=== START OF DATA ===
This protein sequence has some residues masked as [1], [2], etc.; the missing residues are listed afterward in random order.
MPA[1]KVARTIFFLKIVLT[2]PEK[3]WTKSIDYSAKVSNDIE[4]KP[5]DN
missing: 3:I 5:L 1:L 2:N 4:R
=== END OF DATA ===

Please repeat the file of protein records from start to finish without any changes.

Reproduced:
This protein sequence has some residues masked as [1], [2], etc.; the missing residues are listed afterward in random order.
MPA[1]KVARTIFFLKIVLT[2]PEK[3]WTKSIDYSAKVSNDIE[4]KP[5]DN
missing: 3:I 5:L 1:L 2:N 4:R